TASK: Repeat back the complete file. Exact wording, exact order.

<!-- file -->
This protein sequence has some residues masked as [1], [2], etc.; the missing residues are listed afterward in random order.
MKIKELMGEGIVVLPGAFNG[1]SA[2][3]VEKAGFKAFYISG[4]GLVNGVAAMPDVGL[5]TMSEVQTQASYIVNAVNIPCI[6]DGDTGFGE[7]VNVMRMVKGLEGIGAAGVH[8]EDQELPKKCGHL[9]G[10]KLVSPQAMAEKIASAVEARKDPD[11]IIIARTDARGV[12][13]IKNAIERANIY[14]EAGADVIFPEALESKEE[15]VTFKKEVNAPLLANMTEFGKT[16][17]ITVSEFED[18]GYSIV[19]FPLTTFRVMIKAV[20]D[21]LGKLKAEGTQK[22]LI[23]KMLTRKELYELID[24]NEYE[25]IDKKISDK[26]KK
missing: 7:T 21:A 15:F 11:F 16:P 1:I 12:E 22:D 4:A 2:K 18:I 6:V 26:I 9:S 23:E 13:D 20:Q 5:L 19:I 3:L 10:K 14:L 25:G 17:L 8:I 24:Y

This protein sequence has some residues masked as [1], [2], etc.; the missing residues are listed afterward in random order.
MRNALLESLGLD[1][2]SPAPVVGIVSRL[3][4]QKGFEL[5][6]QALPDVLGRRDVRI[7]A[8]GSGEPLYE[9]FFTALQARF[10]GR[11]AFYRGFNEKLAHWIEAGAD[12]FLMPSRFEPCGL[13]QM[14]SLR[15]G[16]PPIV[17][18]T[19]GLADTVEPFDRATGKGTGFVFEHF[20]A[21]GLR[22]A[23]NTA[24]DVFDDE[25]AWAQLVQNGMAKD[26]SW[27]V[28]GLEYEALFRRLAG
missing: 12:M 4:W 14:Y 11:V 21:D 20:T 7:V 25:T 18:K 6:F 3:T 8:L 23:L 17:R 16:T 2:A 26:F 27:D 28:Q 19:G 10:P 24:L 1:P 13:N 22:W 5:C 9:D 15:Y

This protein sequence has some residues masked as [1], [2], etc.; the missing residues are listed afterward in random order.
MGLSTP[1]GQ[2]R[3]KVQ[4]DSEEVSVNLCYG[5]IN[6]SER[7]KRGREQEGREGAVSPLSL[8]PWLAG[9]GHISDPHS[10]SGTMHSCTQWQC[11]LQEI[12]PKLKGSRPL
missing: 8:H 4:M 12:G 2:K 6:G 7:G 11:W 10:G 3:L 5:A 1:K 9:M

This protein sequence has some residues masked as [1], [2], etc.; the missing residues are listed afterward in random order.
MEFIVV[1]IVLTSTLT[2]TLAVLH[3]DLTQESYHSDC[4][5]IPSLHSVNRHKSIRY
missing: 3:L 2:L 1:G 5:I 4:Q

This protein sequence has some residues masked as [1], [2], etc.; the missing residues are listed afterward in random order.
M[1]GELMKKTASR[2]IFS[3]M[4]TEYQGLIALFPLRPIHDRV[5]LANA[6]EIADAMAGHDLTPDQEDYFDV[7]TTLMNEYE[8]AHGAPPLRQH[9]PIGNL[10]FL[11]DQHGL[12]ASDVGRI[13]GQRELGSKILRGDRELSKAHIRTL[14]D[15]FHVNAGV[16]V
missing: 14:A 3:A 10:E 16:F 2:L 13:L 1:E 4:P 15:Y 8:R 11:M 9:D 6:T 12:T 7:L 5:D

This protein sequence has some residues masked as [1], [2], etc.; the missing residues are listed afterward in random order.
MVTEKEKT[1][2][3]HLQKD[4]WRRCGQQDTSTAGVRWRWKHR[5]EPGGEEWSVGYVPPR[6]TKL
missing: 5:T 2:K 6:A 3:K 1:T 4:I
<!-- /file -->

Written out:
This protein sequence has some residues masked as [1], [2], etc.; the missing residues are listed afterward in random order.
MKIKELMGEGIVVLPGAFNG[1]SA[2][3]VEKAGFKAFYISG[4]GLVNGVAAMPDVGL[5]TMSEVQTQASYIVNAVNIPCI[6]DGDTGFGE[7]VNVMRMVKGLEGIGAAGVH[8]EDQELPKKCGHL[9]G[10]KLVSPQAMAEKIASAVEARKDPD[11]IIIARTDARGV[12][13]IKNAIERANIY[14]EAGADVIFPEALESKEE[15]VTFKKEVNAPLLANMTEFGKT[16][17]ITVSEFED[18]GYSIV[19]FPLTTFRVMIKAV[20]D[21]LGKLKAEGTQK[22]LI[23]KMLTRKELYELID[24]NEYE[25]IDKKISDK[26]KK
missing: 7:T 21:A 15:F 11:F 16:P 1:I 12:E 22:D 4:A 2:K 18:I 6:V 26:I 9:S 23:E 13:D 20:Q 5:L 19:I 3:L 10:K 14:L 25:G 17:L 8:I 24:Y

This protein sequence has some residues masked as [1], [2], etc.; the missing residues are listed afterward in random order.
MRNALLESLGLD[1][2]SPAPVVGIVSRL[3][4]QKGFEL[5][6]QALPDVLGRRDVRI[7]A[8]GSGEPLYE[9]FFTALQARF[10]GR[11]AFYRGFNEKLAHWIEAGAD[12]FLMPSRFEPCGL[13]QM[14]SLR[15]G[16]PPIV[17][18]T[19]GLADTVEPFDRATGKGTGFVFEHF[20]A[21]GLR[22]A[23]NTA[24]DVFDDE[25]AWAQLVQNGMAKD[26]SW[27]V[28]GLEYEALFRRLAG
missing: 12:M 4:W 14:Y 11:V 21:D 20:T 7:V 25:T 18:K 6:F 3:T 8:L 23:L 17:R 16:T 2:A 26:F 27:D 28:Q 19:G 10:P 24:L 1:P 13:N 22:W 5:C 9:D 15:Y

This protein sequence has some residues masked as [1], [2], etc.; the missing residues are listed afterward in random order.
MGLSTP[1]GQ[2]R[3]KVQ[4]DSEEVSVNLCYG[5]IN[6]SER[7]KRGREQEGREGAVSPLSL[8]PWLAG[9]GHISDPHS[10]SGTMHSCTQWQC[11]LQEI[12]PKLKGSRPL
missing: 8:H 4:M 12:G 2:K 6:G 7:G 11:W 10:G 3:L 5:A 1:K 9:M

This protein sequence has some residues masked as [1], [2], etc.; the missing residues are listed afterward in random order.
MEFIVV[1]IVLTSTLT[2]TLAVLH[3]DLTQESYHSDC[4][5]IPSLHSVNRHKSIRY
missing: 3:L 2:L 1:G 5:I 4:Q

This protein sequence has some residues masked as [1], [2], etc.; the missing residues are listed afterward in random order.
M[1]GELMKKTASR[2]IFS[3]M[4]TEYQGLIALFPLRPIHDRV[5]LANA[6]EIADAMAGHDLTPDQEDYFDV[7]TTLMNEYE[8]AHGAPPLRQH[9]PIGNL[10]FL[11]DQHGL[12]ASDVGRI[13]GQRELGSKILRGDRELSKAHIRTL[14]D[15]FHVNAGV[16]V
missing: 14:A 3:A 10:E 16:F 2:L 13:L 1:E 4:P 15:Y 8:R 11:M 9:D 6:T 12:T 7:L 5:D

This protein sequence has some residues masked as [1], [2], etc.; the missing residues are listed afterward in random order.
MVTEKEKT[1][2][3]HLQKD[4]WRRCGQQDTSTAGVRWRWKHR[5]EPGGEEWSVGYVPPR[6]TKL
missing: 5:T 2:K 6:A 3:K 1:T 4:I